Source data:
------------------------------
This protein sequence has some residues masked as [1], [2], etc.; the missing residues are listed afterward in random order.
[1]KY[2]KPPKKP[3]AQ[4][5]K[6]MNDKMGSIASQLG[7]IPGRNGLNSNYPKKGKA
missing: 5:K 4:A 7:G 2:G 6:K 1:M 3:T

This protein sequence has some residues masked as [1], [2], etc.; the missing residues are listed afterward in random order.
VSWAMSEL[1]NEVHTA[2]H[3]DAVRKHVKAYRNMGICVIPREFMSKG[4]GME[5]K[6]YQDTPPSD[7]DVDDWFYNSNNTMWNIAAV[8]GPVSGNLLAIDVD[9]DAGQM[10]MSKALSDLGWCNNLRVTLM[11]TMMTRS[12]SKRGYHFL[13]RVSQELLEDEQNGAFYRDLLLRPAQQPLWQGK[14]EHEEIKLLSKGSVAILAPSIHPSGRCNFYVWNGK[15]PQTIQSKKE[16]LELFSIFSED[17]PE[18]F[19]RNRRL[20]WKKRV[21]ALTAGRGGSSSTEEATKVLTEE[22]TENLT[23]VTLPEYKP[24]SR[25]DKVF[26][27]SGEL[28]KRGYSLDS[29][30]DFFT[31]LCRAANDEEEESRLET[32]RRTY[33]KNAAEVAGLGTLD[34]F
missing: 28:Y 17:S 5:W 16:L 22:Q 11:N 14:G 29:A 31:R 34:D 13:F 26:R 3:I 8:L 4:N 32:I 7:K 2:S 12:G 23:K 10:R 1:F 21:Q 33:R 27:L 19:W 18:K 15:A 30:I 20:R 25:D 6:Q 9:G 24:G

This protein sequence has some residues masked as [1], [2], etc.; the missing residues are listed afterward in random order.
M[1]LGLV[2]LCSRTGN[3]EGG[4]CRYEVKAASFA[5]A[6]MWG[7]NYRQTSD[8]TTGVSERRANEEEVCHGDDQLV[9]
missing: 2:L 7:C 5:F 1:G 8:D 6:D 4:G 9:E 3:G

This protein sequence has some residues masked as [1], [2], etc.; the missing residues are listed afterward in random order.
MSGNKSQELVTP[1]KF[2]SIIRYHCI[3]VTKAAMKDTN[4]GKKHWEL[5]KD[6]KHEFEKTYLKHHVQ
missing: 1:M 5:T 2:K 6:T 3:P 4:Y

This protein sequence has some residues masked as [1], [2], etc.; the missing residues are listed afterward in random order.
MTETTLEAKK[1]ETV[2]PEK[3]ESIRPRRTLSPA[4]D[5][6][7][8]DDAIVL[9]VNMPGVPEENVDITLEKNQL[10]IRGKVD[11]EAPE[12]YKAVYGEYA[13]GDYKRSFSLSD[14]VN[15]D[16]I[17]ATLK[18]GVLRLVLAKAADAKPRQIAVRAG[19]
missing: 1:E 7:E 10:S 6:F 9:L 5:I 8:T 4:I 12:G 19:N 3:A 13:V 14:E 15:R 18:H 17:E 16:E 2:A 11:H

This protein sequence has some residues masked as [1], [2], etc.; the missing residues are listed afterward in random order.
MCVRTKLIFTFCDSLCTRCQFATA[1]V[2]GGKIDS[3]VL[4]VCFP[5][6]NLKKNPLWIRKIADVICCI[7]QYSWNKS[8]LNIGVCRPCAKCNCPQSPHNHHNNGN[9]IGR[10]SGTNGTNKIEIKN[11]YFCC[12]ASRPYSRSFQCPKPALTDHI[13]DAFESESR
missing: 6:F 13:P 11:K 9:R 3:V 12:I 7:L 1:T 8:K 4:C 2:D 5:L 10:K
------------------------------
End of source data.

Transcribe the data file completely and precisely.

This protein sequence has some residues masked as [1], [2], etc.; the missing residues are listed afterward in random order.
[1]KY[2]KPPKKP[3]AQ[4][5]K[6]MNDKMGSIASQLG[7]IPGRNGLNSNYPKKGKA
missing: 5:K 4:A 7:G 2:G 6:K 1:M 3:T

This protein sequence has some residues masked as [1], [2], etc.; the missing residues are listed afterward in random order.
VSWAMSEL[1]NEVHTA[2]H[3]DAVRKHVKAYRNMGICVIPREFMSKG[4]GME[5]K[6]YQDTPPSD[7]DVDDWFYNSNNTMWNIAAV[8]GPVSGNLLAIDVD[9]DAGQM[10]MSKALSDLGWCNNLRVTLM[11]TMMTRS[12]SKRGYHFL[13]RVSQELLEDEQNGAFYRDLLLRPAQQPLWQGK[14]EHEEIKLLSKGSVAILAPSIHPSGRCNFYVWNGK[15]PQTIQSKKE[16]LELFSIFSED[17]PE[18]F[19]RNRRL[20]WKKRV[21]ALTAGRGGSSSTEEATKVLTEE[22]TENLT[23]VTLPEYKP[24]SR[25]DKVF[26][27]SGEL[28]KRGYSLDS[29][30]DFFT[31]LCRAANDEEEESRLET[32]RRTY[33]KNAAEVAGLGTLD[34]F
missing: 28:Y 17:S 5:W 16:L 22:Q 11:N 14:G 29:A 31:R 34:D 13:F 26:R 3:I 8:L 4:N 32:I 7:K 2:S 12:G 23:K 10:R 1:F 21:Q 33:R 27:L 19:W 18:K 15:A 30:I 20:R 25:D 6:Q 9:G 24:G

This protein sequence has some residues masked as [1], [2], etc.; the missing residues are listed afterward in random order.
M[1]LGLV[2]LCSRTGN[3]EGG[4]CRYEVKAASFA[5]A[6]MWG[7]NYRQTSD[8]TTGVSERRANEEEVCHGDDQLV[9]
missing: 2:L 7:C 5:F 1:G 8:D 6:D 4:G 9:E 3:G

This protein sequence has some residues masked as [1], [2], etc.; the missing residues are listed afterward in random order.
MSGNKSQELVTP[1]KF[2]SIIRYHCI[3]VTKAAMKDTN[4]GKKHWEL[5]KD[6]KHEFEKTYLKHHVQ
missing: 1:M 5:T 2:K 6:T 3:P 4:Y

This protein sequence has some residues masked as [1], [2], etc.; the missing residues are listed afterward in random order.
MTETTLEAKK[1]ETV[2]PEK[3]ESIRPRRTLSPA[4]D[5][6][7][8]DDAIVL[9]VNMPGVPEENVDITLEKNQL[10]IRGKVD[11]EAPE[12]YKAVYGEYA[13]GDYKRSFSLSD[14]VN[15]D[16]I[17]ATLK[18]GVLRLVLAKAADAKPRQIAVRAG[19]
missing: 1:E 7:E 10:S 6:F 9:L 5:I 8:T 4:I 12:G 19:N 3:A 13:V 14:E 15:R 18:H 17:E 16:E 2:A 11:H

This protein sequence has some residues masked as [1], [2], etc.; the missing residues are listed afterward in random order.
MCVRTKLIFTFCDSLCTRCQFATA[1]V[2]GGKIDS[3]VL[4]VCFP[5][6]NLKKNPLWIRKIADVICCI[7]QYSWNKS[8]LNIGVCRPCAKCNCPQSPHNHHNNGN[9]IGR[10]SGTNGTNKIEIKN[11]YFCC[12]ASRPYSRSFQCPKPALTDHI[13]DAFESESR
missing: 6:F 13:P 11:K 9:R 3:V 12:I 7:L 1:T 8:K 4:C 2:D 5:L 10:K